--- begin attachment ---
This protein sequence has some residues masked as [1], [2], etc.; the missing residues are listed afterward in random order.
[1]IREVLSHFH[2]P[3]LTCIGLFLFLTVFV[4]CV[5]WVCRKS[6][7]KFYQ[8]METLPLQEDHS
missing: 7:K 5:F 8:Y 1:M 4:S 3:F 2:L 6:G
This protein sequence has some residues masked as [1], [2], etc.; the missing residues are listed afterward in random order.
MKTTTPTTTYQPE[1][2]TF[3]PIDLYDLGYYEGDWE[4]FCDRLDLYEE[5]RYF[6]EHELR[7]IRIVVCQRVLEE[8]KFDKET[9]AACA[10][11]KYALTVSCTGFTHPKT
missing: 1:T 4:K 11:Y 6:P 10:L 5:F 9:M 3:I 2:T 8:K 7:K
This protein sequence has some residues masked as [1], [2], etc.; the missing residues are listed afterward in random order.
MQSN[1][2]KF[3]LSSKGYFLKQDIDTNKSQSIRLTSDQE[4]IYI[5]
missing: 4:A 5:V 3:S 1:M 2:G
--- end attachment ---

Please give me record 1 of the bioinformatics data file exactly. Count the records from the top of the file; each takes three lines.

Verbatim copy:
This protein sequence has some residues masked as [1], [2], etc.; the missing residues are listed afterward in random order.
[1]IREVLSHFH[2]P[3]LTCIGLFLFLTVFV[4]CV[5]WVCRKS[6][7]KFYQ[8]METLPLQEDHS
missing: 7:K 5:F 8:Y 1:M 4:S 3:F 2:L 6:G